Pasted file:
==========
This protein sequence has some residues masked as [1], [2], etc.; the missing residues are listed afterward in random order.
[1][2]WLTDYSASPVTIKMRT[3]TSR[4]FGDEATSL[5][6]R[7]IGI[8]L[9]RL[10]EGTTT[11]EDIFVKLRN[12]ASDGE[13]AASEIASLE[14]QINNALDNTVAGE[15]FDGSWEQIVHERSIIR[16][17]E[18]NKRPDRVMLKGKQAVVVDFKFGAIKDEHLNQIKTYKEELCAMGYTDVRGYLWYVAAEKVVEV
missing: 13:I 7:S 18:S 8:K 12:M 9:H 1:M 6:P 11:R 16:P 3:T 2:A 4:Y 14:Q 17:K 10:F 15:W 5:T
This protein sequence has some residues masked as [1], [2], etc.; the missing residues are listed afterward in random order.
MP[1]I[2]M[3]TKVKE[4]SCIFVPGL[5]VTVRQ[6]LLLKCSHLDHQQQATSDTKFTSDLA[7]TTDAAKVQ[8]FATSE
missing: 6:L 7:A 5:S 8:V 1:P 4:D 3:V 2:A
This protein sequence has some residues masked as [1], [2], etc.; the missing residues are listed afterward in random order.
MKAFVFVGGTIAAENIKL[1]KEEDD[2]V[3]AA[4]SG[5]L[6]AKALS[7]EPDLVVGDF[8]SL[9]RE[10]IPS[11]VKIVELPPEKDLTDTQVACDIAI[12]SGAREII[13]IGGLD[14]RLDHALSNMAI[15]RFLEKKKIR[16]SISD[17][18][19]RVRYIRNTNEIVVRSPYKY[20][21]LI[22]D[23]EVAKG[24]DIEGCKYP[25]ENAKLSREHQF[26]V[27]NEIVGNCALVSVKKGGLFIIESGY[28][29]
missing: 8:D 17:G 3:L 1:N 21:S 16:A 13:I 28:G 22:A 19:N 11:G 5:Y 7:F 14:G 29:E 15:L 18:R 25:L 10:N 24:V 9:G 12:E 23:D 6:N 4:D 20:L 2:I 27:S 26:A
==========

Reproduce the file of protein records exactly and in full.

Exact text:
This protein sequence has some residues masked as [1], [2], etc.; the missing residues are listed afterward in random order.
[1][2]WLTDYSASPVTIKMRT[3]TSR[4]FGDEATSL[5][6]R[7]IGI[8]L[9]RL[10]EGTTT[11]EDIFVKLRN[12]ASDGE[13]AASEIASLE[14]QINNALDNTVAGE[15]FDGSWEQIVHERSIIR[16][17]E[18]NKRPDRVMLKGKQAVVVDFKFGAIKDEHLNQIKTYKEELCAMGYTDVRGYLWYVAAEKVVEV
missing: 13:I 7:S 18:S 8:K 12:M 9:H 1:M 6:P 11:R 16:P 3:T 2:A 4:Y 14:Q 17:K 10:F 15:W 5:T
This protein sequence has some residues masked as [1], [2], etc.; the missing residues are listed afterward in random order.
MP[1]I[2]M[3]TKVKE[4]SCIFVPGL[5]VTVRQ[6]LLLKCSHLDHQQQATSDTKFTSDLA[7]TTDAAKVQ[8]FATSE
missing: 6:L 7:A 5:S 8:V 1:P 4:D 3:V 2:A
This protein sequence has some residues masked as [1], [2], etc.; the missing residues are listed afterward in random order.
MKAFVFVGGTIAAENIKL[1]KEEDD[2]V[3]AA[4]SG[5]L[6]AKALS[7]EPDLVVGDF[8]SL[9]RE[10]IPS[11]VKIVELPPEKDLTDTQVACDIAI[12]SGAREII[13]IGGLD[14]RLDHALSNMAI[15]RFLEKKKIR[16]SISD[17][18][19]RVRYIRNTNEIVVRSPYKY[20][21]LI[22]D[23]EVAKG[24]DIEGCKYP[25]ENAKLSREHQF[26]V[27]NEIVGNCALVSVKKGGLFIIESGY[28][29]
missing: 8:D 17:G 3:L 1:N 21:S 16:A 13:I 28:G 22:A 19:N 11:G 5:Y 7:F 14:G 29:E 15:L 18:R 25:L 10:N 24:V 9:G 12:E 23:D 6:N 4:D 20:L 2:I 27:S 26:A